Sunday, December 18, 2011
Countdown to Christmas: Backcourt breakdown
By Dave McMenamin
Think of all the change that’s occurred within the Lakers' organization from the time last season ended until now, a week before the start of the 2011-12 season.
Goodbye, Phil Jackson, Brian Shaw, Frank Hamblen, Jim Cleamons, Craig Hodges and Rasheed Hazzard. Hello, Mike Brown, John Kuester, Quin Snyder, Ettore Messina, Darvin Ham, Phil Handy and Kyle Triggs.
We’ll miss you, Lamar Odom, Shannon Brown, Theo Ratliff and Joe Smith. Welcome to L.A., Josh McRoberts, Jason Kapono and Troy Murphy.
Thanks for the memories, Chip Schaefer. Good luck in the new gig, Tom DiFrancesco.
The list goes on and on.
Now think of what’s stayed the same in the past six months, and for the better part of the past 15 seasons: The Lakers' starting backcourt of Kobe Bryant and Derek Fisher.
The Lakers' massive size down low might have been the team’s greatest physical advantage during the last two title runs, but it was the tandem of Bryant and Fisher providing the leadership, brains, heart and soul.
Even at 33 (Bryant) and 37 (Fisher), the pair are two of the most important players in the league. Bryant is the game’s most marketable player and might be the most recognizable athlete in sports. Fisher is the NBA Player's Association president, and if not for his tireless work the last five months, the league could very well still be in a lockout.
The list of intangibles for the five-time champions stretches out even longer than all the personnel changes above. But we’ll stick to the impact we can expect from Bryant and Fisher on the court and begin with the Lakers' co-captains as we take a look at the guards on the roster this season.
The biggest question for Bryant is how his right knee will hold up this season after heading to Germany during the offseason and undergoing an innovative procedure to try to repair the joint. His minutes are likely to stay the same, but his shooting percentage has a chance to increase as Brown has vowed to set Bryant up in the post more often on offense this season.
Brown named Fisher the starter halfway through training camp, but just because Fish will continue to be in the first five doesn’t mean he’ll continue to receive the lion’s share of the minutes at the point guard position. Brown’s hope is that his strong-corner offense will force opposing teams to double-team down low and leave guys such as Fisher wide open to set up on the perimeter and await catch-and-shoot opportunities.
Blake’s first season in L.A. was a letdown, but under Brown’s “attack the clock” system that looks to turn all long defensive rebounds and steals into fast-break offensive opportunities before the opposing team can set up its D, Blake could find new value. Also, at 31, he’s six years younger than Fisher and should be more of his equal in terms of minutes distribution.
The Lakers are very high on Morris, whom they plucked in the second round of the draft with the No. 41 pick. He has already shown excellent poise for being a rookie and could find himself getting minutes this year.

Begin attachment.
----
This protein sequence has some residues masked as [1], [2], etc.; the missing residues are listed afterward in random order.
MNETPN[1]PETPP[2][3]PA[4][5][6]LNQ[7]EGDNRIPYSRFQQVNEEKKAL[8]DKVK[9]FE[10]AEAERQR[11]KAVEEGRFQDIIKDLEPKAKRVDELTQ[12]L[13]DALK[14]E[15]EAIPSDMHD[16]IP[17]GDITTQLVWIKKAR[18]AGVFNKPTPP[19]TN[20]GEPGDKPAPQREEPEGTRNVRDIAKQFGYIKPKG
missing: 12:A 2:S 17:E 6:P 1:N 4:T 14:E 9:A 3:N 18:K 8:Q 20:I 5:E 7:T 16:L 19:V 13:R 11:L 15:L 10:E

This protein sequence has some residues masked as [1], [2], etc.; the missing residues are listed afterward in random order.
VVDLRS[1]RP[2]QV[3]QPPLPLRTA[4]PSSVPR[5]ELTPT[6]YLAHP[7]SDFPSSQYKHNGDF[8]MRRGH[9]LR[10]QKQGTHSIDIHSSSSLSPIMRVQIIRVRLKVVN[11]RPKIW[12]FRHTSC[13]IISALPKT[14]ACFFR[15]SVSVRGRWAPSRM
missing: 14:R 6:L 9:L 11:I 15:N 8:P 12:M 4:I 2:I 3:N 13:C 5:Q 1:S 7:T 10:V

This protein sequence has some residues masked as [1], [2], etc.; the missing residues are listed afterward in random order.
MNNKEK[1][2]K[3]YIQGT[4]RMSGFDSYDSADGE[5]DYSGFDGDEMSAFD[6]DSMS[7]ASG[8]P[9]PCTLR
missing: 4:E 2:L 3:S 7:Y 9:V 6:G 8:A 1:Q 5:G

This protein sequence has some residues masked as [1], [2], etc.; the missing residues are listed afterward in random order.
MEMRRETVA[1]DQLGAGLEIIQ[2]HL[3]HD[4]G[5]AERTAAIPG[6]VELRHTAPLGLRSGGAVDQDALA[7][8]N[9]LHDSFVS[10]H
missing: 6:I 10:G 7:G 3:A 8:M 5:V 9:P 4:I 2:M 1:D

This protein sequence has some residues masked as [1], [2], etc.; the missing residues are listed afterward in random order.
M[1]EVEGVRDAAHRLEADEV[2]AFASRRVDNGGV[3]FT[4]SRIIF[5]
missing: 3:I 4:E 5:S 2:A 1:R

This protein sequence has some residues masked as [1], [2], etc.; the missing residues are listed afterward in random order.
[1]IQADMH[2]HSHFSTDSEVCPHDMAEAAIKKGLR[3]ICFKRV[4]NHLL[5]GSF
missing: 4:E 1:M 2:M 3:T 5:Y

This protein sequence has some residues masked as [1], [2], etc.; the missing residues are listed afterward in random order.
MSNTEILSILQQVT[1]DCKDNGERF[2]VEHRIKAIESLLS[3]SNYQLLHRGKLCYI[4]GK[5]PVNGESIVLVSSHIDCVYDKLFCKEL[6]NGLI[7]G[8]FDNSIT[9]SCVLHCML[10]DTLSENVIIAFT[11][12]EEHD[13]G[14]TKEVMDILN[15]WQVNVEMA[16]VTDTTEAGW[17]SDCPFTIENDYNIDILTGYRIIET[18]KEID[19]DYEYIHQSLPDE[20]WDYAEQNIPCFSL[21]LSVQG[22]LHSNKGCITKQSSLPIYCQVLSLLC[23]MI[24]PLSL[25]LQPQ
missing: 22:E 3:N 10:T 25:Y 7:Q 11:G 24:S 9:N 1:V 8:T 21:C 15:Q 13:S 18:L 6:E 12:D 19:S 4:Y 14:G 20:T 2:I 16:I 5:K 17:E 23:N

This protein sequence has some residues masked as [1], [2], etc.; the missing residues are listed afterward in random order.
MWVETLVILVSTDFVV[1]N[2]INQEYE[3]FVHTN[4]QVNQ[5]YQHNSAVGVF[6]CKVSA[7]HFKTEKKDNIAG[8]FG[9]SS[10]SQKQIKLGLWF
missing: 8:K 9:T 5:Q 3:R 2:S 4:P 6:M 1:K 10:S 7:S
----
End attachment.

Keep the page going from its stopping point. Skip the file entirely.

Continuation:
He’s not a traditional 2-guard, but Kapono brings with him a shooting stroke that the Lakers’ roster has lacked since Vladimir Radmanovic and Sasha Vujacic were sent packing. As long as he buys in on defense and works within the team concept, he could find a 15-20-minute-per-game role.
At the present time, the Lakers don’t really have a true backup shooting guard on their roster, but Ebanks could definitely see some time at the position this season. That is, of course, if he doesn’t end up as the starting small forward over Matt Barnes.
Andrew Goudelock -- 2010-11 Statistics (with College of Charleston): 35.2 mpg, 23.7 ppg, 3.9 rpg, 4.2 apg, 0.9 spg, 45.5 FG pct
Goudelock, the Lakers' other second-round pick this year, is buried on the depth chart at the moment but could stick around the organization as a member of the D-Fenders if he doesn’t make the roster.
The Lakers took a flyer on the high flyer after having Green on their summer league team in 2010. The former first-round pick by Boston would make up for some of the athleticism the team lost when Shannon Brown signed with Phoenix, but there has to be a reason Green wasn’t able to latch on with Boston, Minnesota, Houston or Dallas in his four previous seasons in the league.
The Question Remains …
Will the Lakers sign another guard to the veteran's minimum? Baron Davis and Gilbert Arenas cleared waivers after Cleveland and Orlando, respectively, exercised their amnesty rights on their contracts. They are both former All-Stars and both grew up in L.A. Is it worth it to take a gamble on one of their outsized personalities for the chance at acquiring some serious scoring punch off the bench? Or do the Lakers wait and see if somebody better becomes available closer to the trade deadline? This guard group does seem a little incomplete without one more dynamic piece.
Dave McMenamin covers the Lakers for ESPNLosAngeles.com.